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Indonesia elections: Prabowo Subianto claims victory

Published February 14, 2024last updated February 14, 2024

Independent pollsters show the current defense minister leading in the presidential election, with most of sample votes counted. Official results are not expected for several weeks.

Presidential candidate Prabowo Subianto casts his ballot at a polling station during the election in Bojong Koneng, Indonesia, Wednesday, February 14, 2024
Prabowo Subianto is Indonesia's defense ministerImage: Vincent Thian/AP Photo/picture alliance

Indonesian Defense Minister Prabowo Subianto on Wednesday claimed victory in the Indonesian presidential election as unofficial tallies indicated that he and his running mate, Gibran Rakabuming Raka, were poised to win in a single round. 

"All counts, all pollsters... showed figures that Prabowo-Gibran won in one round. This victory should be a victory for all Indonesians," he told a crowd at an arena in central Jakarta.

"We believe Indonesian democracy is running well. The people have determined, the people have decided," he told supporters, while stressing that "we must still wait for KPU's official result," referring to the election commission.

Subianto has run a savvy social media campaign targeting Indonesia's youth that portrayed him as a "cuddly grandpa," and that strategy appears to have paid off.

The ex-general acknowledged the youth vote helped him win in a country where millennials and Gen-Zers make up more than half the electorate.

"I would like to say thanks to the young people, who are key supporters," he said in his speech, which he ended by dancing on stage in a nod to his image on TikTok.

In international reactions, the US State Department released a statement "congratulating the Indonesian people" on a "robust turnout" in the election.

Indonesia: Pollsters report Subianto lead

Independent pollster Litbang Kompas said that Subianto was leading with nearly 60% of the vote, based on over half of the votes counted at a sample of polling stations across the country. Two other pollsters, Poltracking and Cyrus Network-CSIS, also reported similar results.

His rivals, Anies Baswedan, the former governor of Jakarta, and Ganjar Pranowo from the Indonesian Democratic Party of Struggle, had around 25% and 16%, respectively, according to Kompas.

After the numbers were published, a spokesman for Ganjar said the politician's team had received reports of "structural, systematic and massive fraud" and was investigating them. Separately, Ganjar said he and his aides will "wait for election results."

Private pollsters count the votes at a sample of polling stations around the country. These are called "quick counts." In previous elections, counts by reputable pollsters have proven accurate. Official results are not expected for several weeks.

Subianto, who was a military chief during the Suharto dictatorship a generation ago, needs more than 50 percent of the overall vote and at least a fifth of ballots cast in over half the country's 38 provinces to secure the presidency.

The 72-year-old  who encouraged street protests and launched legal challenges after losing the previous two elections  thanked his supporters and called for unity.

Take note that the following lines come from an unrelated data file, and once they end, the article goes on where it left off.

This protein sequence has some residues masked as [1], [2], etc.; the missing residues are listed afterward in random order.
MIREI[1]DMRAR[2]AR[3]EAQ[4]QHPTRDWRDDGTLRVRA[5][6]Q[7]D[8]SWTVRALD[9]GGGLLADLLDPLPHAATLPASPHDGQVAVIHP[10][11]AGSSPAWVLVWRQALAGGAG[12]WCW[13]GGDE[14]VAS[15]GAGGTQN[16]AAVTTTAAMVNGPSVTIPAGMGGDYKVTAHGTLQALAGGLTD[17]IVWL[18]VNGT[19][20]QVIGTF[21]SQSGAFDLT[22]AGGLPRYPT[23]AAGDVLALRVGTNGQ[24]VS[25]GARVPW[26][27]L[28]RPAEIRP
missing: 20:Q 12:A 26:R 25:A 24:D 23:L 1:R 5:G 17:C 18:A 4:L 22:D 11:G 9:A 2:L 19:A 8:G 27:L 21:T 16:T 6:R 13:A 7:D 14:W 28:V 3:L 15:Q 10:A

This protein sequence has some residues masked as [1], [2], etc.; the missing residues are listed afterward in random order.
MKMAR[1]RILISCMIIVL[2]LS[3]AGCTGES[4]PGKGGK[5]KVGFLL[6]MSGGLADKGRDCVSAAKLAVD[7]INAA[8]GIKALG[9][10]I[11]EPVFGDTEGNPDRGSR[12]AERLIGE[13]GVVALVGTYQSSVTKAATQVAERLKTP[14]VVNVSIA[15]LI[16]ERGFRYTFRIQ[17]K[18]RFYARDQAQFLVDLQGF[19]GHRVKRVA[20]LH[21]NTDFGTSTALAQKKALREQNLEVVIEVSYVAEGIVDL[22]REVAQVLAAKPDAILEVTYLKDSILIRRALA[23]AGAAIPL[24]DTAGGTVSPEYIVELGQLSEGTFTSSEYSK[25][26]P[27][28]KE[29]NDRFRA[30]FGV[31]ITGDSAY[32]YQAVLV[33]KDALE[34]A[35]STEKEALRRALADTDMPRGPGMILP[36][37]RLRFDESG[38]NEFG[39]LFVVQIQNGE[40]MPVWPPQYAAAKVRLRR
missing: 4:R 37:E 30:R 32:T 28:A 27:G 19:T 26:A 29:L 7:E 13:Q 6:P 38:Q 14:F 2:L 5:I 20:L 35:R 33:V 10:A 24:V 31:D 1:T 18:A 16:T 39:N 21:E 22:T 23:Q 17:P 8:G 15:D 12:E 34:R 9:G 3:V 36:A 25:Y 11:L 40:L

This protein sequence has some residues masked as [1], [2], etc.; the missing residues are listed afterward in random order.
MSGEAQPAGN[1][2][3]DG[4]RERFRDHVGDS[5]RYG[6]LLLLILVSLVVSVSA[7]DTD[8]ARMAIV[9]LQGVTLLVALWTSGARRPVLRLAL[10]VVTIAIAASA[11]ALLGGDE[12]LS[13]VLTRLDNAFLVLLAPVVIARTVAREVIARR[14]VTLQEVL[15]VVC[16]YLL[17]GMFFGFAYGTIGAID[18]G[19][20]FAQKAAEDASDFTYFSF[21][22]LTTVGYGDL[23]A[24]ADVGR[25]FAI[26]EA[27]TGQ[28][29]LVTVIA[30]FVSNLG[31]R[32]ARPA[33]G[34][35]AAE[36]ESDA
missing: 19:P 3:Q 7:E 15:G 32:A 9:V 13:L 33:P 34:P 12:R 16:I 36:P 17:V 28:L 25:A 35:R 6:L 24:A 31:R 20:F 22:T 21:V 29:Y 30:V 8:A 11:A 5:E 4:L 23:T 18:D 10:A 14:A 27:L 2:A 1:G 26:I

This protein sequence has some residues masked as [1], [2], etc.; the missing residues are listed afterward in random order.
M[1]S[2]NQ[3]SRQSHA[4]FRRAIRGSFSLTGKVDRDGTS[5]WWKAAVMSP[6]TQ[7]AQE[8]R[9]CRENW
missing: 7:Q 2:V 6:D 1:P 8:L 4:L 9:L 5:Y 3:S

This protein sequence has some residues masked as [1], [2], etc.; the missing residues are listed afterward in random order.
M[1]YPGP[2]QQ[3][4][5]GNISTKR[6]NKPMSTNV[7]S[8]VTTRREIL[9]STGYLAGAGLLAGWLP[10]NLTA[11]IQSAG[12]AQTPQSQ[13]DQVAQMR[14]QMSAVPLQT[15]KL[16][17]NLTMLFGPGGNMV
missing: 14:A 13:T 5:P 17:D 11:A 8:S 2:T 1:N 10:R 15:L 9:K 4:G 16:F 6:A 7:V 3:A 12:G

"Now the campaign is over, we must unite again," he said.

Not that the legal challenges have deterred voters. "Finally, he wins after three times running for the presidency," Ida Yaya told Reuters news agency.He said he had voted for Subianto on every occasion since 2014 and had traveled for hours to attend the victory speech in Jakarta.

"I think everyone finally realizes that Prabowo is a good man and he deserves to be our president."

World's biggest single-day election

Polls have closed in Indonesia for the world's biggest single-day election that will see a new president succeed Joko Widodo, also known as President Jokowi. The voters are also deciding on new lawmakers and parliamentarians.

Voting took place across three times zones with polling stations opening at 7:00 a.m. (2200 GMT) in the easternmost region of Papua and closing at 01:00 p.m. (0600 GMT) at the other end of the country in jungle-clad Sumatra.

Thunderstorms caused flooding in some parts of the capital, Jakarta, with Reuters reporting that dozens of polling stations had been affected.

Who are the main contenders?

The race for the presidency has seen three main candidates emerge. According to opinion polls ahead of the vote, the man leading the race is Prabowo Subianto from the Gerindra Party, a former military commander who currently serves as the Minister of Defense.

Subianto's military service was a deciding factor for some voters.

"He has a military background, so I think he will be a decisive leader," said Afhary Firnanda, a 28-year-old office worker in Jakarta, for example.

Prabowo is up against Ganjar Pranowo from the Indonesian Democratic Party of Struggle and Anies Baswedan, the former governor of Jakarta.

Indonesia is the world's third-largest democracy with around 205 million voters eligible to cast ballots.

What's at stake?

As Southeast Asia's largest economy, Indonesia has experienced stability and growth under Jokowi's leadership. All three presidential contenders have made similar promises to continue in that vein.

Probowo is the only candidate with ties to the era of Suharto dicatorship, a time marked by brutality and corruption. He was a special forces commander during that period and has been accused of human rights atrocities, which he strongly denies.

There have been concerns that a Probowo presidency could see a backslide towards Indonesia's authoritarian past.

Such changes would have ramifications beyond Indonesia, as Jakarta wields a significant diplomatic influence among its Southeast Asian neighbors and boasts strong trade relationships with China and the US.

kb, dh/dj (Reuters, AFP, AP)